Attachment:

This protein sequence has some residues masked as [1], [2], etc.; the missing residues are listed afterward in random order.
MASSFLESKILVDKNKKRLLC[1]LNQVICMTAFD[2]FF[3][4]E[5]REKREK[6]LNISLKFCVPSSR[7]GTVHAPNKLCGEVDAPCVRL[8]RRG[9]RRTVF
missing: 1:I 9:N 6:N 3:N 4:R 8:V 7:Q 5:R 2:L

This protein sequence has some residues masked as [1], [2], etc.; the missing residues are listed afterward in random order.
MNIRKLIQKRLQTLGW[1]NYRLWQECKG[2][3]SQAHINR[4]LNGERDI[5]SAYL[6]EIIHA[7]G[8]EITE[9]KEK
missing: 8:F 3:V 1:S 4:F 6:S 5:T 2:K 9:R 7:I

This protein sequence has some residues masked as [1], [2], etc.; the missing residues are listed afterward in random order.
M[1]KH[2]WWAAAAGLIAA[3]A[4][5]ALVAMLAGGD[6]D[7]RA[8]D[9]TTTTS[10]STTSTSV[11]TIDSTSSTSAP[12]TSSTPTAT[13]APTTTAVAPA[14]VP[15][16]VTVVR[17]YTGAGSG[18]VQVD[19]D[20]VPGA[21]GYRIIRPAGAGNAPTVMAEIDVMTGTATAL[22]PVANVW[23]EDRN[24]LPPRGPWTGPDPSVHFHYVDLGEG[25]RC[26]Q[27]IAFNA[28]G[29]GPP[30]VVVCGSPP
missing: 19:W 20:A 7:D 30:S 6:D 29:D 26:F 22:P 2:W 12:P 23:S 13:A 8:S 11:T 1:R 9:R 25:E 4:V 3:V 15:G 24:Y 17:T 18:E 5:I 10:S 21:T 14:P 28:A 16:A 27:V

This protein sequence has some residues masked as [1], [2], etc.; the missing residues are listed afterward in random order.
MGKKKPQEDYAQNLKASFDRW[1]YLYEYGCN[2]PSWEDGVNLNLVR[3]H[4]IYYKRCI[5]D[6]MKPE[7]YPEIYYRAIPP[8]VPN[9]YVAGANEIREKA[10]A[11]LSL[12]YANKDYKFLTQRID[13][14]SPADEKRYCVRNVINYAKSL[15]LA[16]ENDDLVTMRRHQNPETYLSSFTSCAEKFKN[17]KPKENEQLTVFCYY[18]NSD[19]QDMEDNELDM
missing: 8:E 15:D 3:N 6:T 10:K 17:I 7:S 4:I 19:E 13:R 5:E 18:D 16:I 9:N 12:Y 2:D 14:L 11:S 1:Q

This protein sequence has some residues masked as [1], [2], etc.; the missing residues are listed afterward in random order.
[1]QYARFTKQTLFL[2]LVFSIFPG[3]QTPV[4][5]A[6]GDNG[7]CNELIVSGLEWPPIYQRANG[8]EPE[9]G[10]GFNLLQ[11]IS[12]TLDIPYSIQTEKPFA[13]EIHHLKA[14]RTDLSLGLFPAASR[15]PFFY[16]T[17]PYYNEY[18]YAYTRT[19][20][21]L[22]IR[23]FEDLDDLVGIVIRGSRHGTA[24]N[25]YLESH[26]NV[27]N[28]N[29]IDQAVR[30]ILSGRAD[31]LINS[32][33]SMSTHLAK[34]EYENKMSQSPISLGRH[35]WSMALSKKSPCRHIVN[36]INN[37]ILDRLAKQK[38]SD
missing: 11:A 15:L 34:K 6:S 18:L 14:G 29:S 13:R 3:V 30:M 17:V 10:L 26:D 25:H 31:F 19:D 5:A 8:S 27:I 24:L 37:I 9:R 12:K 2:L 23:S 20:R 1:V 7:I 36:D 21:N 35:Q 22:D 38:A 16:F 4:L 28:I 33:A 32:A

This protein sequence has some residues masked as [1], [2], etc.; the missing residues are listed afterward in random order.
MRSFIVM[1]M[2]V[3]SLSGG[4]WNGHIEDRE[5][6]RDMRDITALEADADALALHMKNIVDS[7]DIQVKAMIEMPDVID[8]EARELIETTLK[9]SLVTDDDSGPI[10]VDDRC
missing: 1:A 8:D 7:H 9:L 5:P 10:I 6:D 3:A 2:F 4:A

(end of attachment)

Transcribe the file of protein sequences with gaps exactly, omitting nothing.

This protein sequence has some residues masked as [1], [2], etc.; the missing residues are listed afterward in random order.
MASSFLESKILVDKNKKRLLC[1]LNQVICMTAFD[2]FF[3][4]E[5]REKREK[6]LNISLKFCVPSSR[7]GTVHAPNKLCGEVDAPCVRL[8]RRG[9]RRTVF
missing: 1:I 9:N 6:N 3:N 4:R 8:V 7:Q 5:R 2:L

This protein sequence has some residues masked as [1], [2], etc.; the missing residues are listed afterward in random order.
MNIRKLIQKRLQTLGW[1]NYRLWQECKG[2][3]SQAHINR[4]LNGERDI[5]SAYL[6]EIIHA[7]G[8]EITE[9]KEK
missing: 8:F 3:V 1:S 4:F 6:S 5:T 2:K 9:R 7:I

This protein sequence has some residues masked as [1], [2], etc.; the missing residues are listed afterward in random order.
M[1]KH[2]WWAAAAGLIAA[3]A[4][5]ALVAMLAGGD[6]D[7]RA[8]D[9]TTTTS[10]STTSTSV[11]TIDSTSSTSAP[12]TSSTPTAT[13]APTTTAVAPA[14]VP[15][16]VTVVR[17]YTGAGSG[18]VQVD[19]D[20]VPGA[21]GYRIIRPAGAGNAPTVMAEIDVMTGTATAL[22]PVANVW[23]EDRN[24]LPPRGPWTGPDPSVHFHYVDLGEG[25]RC[26]Q[27]IAFNA[28]G[29]GPP[30]VVVCGSPP
missing: 19:W 20:A 7:D 30:S 6:D 29:D 26:F 22:P 2:W 12:P 23:S 13:A 8:S 11:T 1:R 9:R 25:E 4:V 3:V 15:G 24:Y 17:T 18:E 5:I 10:S 21:T 14:P 28:A 16:A 27:V

This protein sequence has some residues masked as [1], [2], etc.; the missing residues are listed afterward in random order.
MGKKKPQEDYAQNLKASFDRW[1]YLYEYGCN[2]PSWEDGVNLNLVR[3]H[4]IYYKRCI[5]D[6]MKPE[7]YPEIYYRAIPP[8]VPN[9]YVAGANEIREKA[10]A[11]LSL[12]YANKDYKFLTQRID[13][14]SPADEKRYCVRNVINYAKSL[15]LA[16]ENDDLVTMRRHQNPETYLSSFTSCAEKFKN[17]KPKENEQLTVFCYY[18]NSD[19]QDMEDNELDM
missing: 8:E 15:D 3:N 6:T 10:K 17:I 7:S 4:I 19:E 13:R 5:E 18:D 16:I 9:N 12:Y 2:D 14:L 11:S 1:Q

This protein sequence has some residues masked as [1], [2], etc.; the missing residues are listed afterward in random order.
[1]QYARFTKQTLFL[2]LVFSIFPG[3]QTPV[4][5]A[6]GDNG[7]CNELIVSGLEWPPIYQRANG[8]EPE[9]G[10]GFNLLQ[11]IS[12]TLDIPYSIQTEKPFA[13]EIHHLKA[14]RTDLSLGLFPAASR[15]PFFY[16]T[17]PYYNEY[18]YAYTRT[19][20][21]L[22]IR[23]FEDLDDLVGIVIRGSRHGTA[24]N[25]YLESH[26]NV[27]N[28]N[29]IDQAVR[30]ILSGRAD[31]LINS[32][33]SMSTHLAK[34]EYENKMSQSPISLGRH[35]WSMALSKKSPCRHIVN[36]INN[37]ILDRLAKQK[38]SD
missing: 11:A 15:L 34:K 6:S 18:L 14:G 29:S 13:R 3:V 30:M 17:V 10:L 26:D 25:H 31:F 19:D 5:A 8:S 27:I 24:L 37:I 9:R 12:K 2:L 23:S 20:R 1:V 7:I 36:D 21:N 35:Q 22:D 38:A 16:F 4:L 28:I 33:A 32:A

This protein sequence has some residues masked as [1], [2], etc.; the missing residues are listed afterward in random order.
MRSFIVM[1]M[2]V[3]SLSGG[4]WNGHIEDRE[5][6]RDMRDITALEADADALALHMKNIVDS[7]DIQVKAMIEMPDVID[8]EARELIETTLK[9]SLVTDDDSGPI[10]VDDRC
missing: 1:A 8:D 7:H 9:L 5:P 10:I 6:D 3:A 2:F 4:A